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Grower-owned grain site planned for Bridgewater

by Liz Wells, 15 September 2017

PLANS for the development of a 60,000-tonne grower-owned grain receival site in the central Victorian town of Bridgewater on Loddon are attracting plenty of interest following an initial grower meeting held this week.

Bridgewater-based transport operator, Brendan Maher, is a key driver of the potential development, which he said could deliver savings to growers because of its location, and flexibility in operation.

“We’ve had one meeting and got great support from around 40 growers, and we’re having another on 10 October,” Mr Maher said.

Growers in the Loddon Valley, northwest of Bendigo, have had one less option for delivery of grain since GrainCorp announced in 2014 it would no longer be receiving grain at its Bridgewater site.

While domestic customers like Hazeldenes poultry and Southern Stockfeeds take a chunk of the region’s grain, Mr Maher said a facility like the one being proposed would give growers and traders better access to export markets also.

“We’re looking at a $4.50/tonne freight differential advantage compared with GrainCorp at Mitiamo, and at around 173 kilometres, we’ll be the same distance as the GrainCorp site at Dunolly from Melbourne,” Mr Maher said.

“We see ourselves as being able to supply maybe 10,000t at a time through road transport to meet a vessel coming into Melbourne or Geelong.”

Mr Maher said barley, canola and wheat in various segregations were likely to be commodities handled at the facility.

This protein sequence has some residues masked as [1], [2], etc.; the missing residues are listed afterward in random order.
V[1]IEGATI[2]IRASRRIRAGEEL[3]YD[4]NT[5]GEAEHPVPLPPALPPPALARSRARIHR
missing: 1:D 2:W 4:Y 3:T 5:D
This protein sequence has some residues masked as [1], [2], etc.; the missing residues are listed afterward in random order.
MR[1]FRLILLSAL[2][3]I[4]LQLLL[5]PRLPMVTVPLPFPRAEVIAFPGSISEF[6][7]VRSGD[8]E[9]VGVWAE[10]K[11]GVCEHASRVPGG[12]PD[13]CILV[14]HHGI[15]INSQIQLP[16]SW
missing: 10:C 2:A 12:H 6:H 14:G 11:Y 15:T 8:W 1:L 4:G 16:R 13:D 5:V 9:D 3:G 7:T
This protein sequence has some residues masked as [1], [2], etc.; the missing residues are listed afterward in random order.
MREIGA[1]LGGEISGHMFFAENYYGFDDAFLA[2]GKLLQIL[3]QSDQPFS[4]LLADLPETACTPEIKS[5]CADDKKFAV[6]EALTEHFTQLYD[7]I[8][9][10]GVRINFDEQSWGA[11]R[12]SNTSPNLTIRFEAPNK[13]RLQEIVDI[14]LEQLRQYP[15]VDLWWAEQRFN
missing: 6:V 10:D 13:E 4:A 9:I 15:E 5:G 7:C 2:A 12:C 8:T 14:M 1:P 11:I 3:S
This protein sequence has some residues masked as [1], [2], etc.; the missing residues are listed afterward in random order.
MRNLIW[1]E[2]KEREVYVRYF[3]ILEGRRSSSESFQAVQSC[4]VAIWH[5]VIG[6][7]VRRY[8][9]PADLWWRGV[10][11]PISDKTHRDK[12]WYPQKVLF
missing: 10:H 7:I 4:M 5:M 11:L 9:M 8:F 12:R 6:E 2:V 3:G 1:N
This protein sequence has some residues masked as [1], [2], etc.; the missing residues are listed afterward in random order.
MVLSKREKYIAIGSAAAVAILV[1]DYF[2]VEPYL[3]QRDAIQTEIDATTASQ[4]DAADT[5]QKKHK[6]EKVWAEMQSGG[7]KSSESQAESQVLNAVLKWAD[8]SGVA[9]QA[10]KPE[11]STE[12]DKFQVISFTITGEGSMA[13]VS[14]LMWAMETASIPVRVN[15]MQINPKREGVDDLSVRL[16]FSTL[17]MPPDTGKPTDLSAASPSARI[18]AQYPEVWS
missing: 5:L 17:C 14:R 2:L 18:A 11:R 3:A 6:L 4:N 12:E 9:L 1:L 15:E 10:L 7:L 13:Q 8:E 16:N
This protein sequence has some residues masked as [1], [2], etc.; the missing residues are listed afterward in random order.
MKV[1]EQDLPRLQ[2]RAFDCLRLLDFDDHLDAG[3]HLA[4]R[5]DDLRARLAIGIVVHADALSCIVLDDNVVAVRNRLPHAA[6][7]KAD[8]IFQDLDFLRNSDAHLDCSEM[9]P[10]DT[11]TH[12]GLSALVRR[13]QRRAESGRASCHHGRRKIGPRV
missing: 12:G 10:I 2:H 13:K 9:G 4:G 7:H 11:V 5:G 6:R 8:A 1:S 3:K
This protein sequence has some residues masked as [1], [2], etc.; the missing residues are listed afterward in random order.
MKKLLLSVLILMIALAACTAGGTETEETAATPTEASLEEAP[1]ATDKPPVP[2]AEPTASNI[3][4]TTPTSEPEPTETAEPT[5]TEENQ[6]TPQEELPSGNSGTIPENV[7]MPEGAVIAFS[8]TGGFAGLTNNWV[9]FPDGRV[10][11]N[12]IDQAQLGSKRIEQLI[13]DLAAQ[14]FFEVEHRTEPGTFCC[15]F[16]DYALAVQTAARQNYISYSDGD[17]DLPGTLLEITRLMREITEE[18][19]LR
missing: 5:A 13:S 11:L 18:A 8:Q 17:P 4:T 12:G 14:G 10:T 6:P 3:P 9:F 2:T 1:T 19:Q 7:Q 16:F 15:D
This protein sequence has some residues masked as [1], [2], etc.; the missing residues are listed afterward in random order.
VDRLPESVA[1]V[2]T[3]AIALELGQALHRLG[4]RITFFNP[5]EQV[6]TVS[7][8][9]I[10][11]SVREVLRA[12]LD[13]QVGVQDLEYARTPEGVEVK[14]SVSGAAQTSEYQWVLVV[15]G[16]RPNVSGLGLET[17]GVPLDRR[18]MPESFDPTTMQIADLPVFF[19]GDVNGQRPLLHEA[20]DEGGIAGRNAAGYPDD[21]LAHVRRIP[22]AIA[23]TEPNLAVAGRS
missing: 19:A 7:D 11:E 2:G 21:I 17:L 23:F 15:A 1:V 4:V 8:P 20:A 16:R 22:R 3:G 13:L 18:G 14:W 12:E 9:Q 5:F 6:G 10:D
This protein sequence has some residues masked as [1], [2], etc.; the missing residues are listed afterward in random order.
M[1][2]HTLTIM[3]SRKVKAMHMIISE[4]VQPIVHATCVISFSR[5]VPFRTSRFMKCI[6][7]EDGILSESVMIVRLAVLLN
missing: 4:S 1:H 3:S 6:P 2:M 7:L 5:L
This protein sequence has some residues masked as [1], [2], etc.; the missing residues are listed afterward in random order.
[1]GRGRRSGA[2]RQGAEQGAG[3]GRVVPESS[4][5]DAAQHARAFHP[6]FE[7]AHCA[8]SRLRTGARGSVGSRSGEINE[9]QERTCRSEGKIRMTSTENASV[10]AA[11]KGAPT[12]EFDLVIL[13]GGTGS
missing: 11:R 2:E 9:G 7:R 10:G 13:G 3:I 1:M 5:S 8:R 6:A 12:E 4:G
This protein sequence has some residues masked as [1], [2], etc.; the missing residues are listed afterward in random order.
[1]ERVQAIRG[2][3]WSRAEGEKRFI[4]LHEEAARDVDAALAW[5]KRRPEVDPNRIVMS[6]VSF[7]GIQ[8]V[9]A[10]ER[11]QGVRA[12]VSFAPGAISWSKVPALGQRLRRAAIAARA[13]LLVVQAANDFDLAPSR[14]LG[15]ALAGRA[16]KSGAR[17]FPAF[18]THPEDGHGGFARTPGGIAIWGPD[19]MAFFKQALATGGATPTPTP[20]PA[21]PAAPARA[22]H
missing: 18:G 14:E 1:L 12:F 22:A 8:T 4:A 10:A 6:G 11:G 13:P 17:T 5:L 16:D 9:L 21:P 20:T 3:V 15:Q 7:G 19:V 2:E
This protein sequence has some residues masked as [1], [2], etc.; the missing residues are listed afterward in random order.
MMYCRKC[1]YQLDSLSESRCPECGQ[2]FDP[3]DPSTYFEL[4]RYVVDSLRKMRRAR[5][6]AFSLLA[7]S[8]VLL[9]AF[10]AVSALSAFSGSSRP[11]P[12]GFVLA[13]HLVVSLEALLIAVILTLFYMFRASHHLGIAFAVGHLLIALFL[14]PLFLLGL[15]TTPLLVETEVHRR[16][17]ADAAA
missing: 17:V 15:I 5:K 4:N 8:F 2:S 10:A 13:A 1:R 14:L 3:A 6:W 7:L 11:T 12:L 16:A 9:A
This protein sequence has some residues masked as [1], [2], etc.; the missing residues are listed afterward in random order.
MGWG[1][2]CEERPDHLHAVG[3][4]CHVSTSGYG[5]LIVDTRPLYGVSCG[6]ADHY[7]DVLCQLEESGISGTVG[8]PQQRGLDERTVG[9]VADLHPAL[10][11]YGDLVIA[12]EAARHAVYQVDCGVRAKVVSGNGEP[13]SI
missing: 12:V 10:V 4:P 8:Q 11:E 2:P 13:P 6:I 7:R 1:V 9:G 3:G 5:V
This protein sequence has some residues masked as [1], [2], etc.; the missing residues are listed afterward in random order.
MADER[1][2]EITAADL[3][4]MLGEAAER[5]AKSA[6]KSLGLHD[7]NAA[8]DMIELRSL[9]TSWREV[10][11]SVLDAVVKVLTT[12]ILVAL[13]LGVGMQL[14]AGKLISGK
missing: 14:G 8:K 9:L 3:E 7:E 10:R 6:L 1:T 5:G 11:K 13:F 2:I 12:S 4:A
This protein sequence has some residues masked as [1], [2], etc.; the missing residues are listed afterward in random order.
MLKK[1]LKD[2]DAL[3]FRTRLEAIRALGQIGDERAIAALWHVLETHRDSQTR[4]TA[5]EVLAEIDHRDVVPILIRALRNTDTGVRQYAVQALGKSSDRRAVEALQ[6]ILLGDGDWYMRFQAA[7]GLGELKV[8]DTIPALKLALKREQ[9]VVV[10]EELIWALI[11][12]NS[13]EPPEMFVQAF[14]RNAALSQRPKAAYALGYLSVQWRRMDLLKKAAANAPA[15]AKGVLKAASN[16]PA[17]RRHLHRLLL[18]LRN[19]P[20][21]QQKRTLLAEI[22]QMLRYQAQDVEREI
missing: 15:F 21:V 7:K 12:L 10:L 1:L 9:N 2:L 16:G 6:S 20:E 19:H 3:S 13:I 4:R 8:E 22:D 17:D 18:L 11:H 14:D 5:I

“It’s a very secure grain-growing area here; when the Mallee’s struggling, we still seem to do alright.

“Our location, and the crops we grow, are giving us some good opportunities.”

Boort model

Funding and operation of the Bridgewater facility has been modelled on the nearby Boort Grain Co-op, which last year handled 170,000t of grain.

“Our site will cost $1.5 million to set up, and we’re asking the farmers to put in $15,000 each, which follows on the Boort model.”

Mr Maher said the site was likely to draw grain, and grower investment, from a large area which included East Loddon, Jarklin, Raywood and Wedderburn.

“We can go a long way before we start to impact on GrainCorp or Emerald Grain at Elmore.”

A-double boost

Victorian transport regulator, Vicroads, has recently granted permission for A-double trucks to be operated on designated routes in Victoria.

“That is in effect a 30-metre road train with a legal payload of 68t; it’s only on certain routes, but Vicroads seems to be opening up more spaces for them as they assess things like weight limits on bridges.”

Mr Maher said this could create further efficiencies for grain transport.

He said the site being considered would have rail access, but road was likely to be more convenient and economical.

“If you’re closer than about 300km to the port, road seems to be the best option.”

He said a container-packing facility could in time be added to the site.

“I can see efficiencies in containerising grain on-site because you’re not going to be double-handling it.

“I reckon someone can make a go of this; it’s something that can grow, and I see it as a big thing for the community.

“The potential for this site to work lies in the convenience it can give to growers wanting to deliver, and the better margin it can offer people buying or selling grain out of it.”

The reintroduction of a receival site at Bridgewater was seen as having the potential to halve the time some growers spent on the road delivering grain.

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